May 18, 2017
“Art changes people, people change the world.” At our 6th annual ChalkHeArt event, Idaho middle/junior high and high school artists illustrated published works from the 2017 Stories of Transformation poetry book by Idaho students and the poetic vision of “We Choose All of Us.” Artists have 90 minutes to illustrate the poem using chalk. Young people demonstrated the power of art and poetry to promote gender and social equity and inspire social change. Students were encouraged to challenge the idea that some genders have more value and explore how we can create a world where everyone is valued, safe and can thrive.
Among the award recipients were students Alexa Shepherd, Abigail Ayers, and Kodie Hooper from North Fremont High in rural Ashton, Idaho, who beautifully illustrated the poem Storm (below).
It is essential to engage young people in work to create a world where everyone is valued, everyone is safe and everyone can thrive. Each year the youth give us hope that we can reimagine a world without discrimination, hate, and violence.
We Choose All of Us,
Idaho Legal Aid Services has received $466,000 to help survivors of domestic violence, sexual assault, dating violence, and stalking. The three-year grant awarded by the U.S. Department of Justice, Office on Violence Against Women, will be used to implement the Stopping Violence, Changing Lives project. This project will create a statewide safety net for low income survivors of sexual assault, domestic violence, dating violence, and stalking who desperately need civil legal help, but don’t have the money to obtain it. This project will help survivors, many with young children, gain freedom from abuse and achieve stability in their lives by addressing the legal issues that commonly stem from violence. Idaho Legal Aid Services will collaborate with crisis centers, the Idaho Volunteer Lawyers Program, and the Idaho Coalition Against Sexual & Domestic Violence to ensure survivors across the state receive the legal assistance they deserve. All project services will be provided at no cost.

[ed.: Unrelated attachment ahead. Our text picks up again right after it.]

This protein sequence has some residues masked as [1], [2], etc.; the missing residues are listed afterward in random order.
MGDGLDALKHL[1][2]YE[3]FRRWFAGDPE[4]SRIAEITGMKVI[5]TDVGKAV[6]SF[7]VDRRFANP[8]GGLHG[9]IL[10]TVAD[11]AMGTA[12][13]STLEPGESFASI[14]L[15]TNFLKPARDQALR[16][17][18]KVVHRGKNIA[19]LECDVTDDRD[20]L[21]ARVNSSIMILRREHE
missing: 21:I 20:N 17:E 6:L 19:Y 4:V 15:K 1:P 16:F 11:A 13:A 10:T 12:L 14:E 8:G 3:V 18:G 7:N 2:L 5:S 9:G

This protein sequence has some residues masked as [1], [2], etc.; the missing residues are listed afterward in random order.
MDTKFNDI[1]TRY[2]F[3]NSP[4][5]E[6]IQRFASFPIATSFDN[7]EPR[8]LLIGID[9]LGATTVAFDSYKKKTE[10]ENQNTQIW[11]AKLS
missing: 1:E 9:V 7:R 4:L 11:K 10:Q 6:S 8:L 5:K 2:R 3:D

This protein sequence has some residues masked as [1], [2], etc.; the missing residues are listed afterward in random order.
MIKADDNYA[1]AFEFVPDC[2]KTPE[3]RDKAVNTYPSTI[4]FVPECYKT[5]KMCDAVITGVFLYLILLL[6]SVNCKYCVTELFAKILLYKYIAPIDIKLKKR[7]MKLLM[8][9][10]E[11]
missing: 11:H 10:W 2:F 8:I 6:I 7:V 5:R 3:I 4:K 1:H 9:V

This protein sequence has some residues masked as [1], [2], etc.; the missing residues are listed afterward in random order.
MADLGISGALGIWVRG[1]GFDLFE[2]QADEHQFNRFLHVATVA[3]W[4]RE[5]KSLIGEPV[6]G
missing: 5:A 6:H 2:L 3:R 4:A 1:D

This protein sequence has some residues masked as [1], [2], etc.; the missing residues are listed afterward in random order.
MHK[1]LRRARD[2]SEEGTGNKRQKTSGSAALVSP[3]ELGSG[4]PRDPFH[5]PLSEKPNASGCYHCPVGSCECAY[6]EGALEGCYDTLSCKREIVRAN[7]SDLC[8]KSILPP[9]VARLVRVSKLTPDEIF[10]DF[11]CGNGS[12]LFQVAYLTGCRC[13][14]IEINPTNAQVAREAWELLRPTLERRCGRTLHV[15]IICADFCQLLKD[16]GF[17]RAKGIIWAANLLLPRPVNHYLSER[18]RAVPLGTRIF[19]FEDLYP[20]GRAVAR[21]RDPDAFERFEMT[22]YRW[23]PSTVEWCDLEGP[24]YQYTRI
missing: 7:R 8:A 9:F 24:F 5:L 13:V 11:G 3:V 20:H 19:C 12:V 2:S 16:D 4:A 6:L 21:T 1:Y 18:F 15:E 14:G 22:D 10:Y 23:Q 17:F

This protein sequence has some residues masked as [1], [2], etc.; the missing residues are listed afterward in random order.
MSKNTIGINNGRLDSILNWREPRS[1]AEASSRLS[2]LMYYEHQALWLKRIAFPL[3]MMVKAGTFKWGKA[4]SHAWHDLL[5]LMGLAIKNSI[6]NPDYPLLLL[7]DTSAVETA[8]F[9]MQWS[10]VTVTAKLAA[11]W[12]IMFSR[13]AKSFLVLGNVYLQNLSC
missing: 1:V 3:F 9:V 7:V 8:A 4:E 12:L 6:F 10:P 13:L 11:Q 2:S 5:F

Idaho Legal Aid Services is thrilled to have received funding that will help more victims of violence in Idaho receive legal support when their most basic human needs are at stake.
For more information about this project, contact the Project Manager, Sunrise Ayers, at (208) 345-0106 or email@example.com.
People are resilient despite some unthinkable challenges. You might even be one of those people! We have an incredible capacity to heal from trauma and thrive, despite ongoing challenges. And every day, we carry hope for survivors who are seeking safety and freedom from abuse. What do survivors carry besides hope, that protects them from damaging effects of toxic stress? We can look to an Indigenous Coping Model and find it rich with protective factors. What if we reflected on, and talked more about these important resources?
Those who identify with dominant culture often take these for granted. Perhaps our language, religion and traditions haven’t been stolen, or our culture is proudly shown to us daily in media and other areas. Maybe our family isn’t separated by borders. But all of us, from all walks of life, can look to this Indigenous Coping Model and help others recognize and access these as well. This list is not complete either! We have much to learn from survivors…. what is it that helps them on their path right now, and what is it that helped them survive, and get to where they are RIGHT NOW? That is worth celebrating. Worth honoring.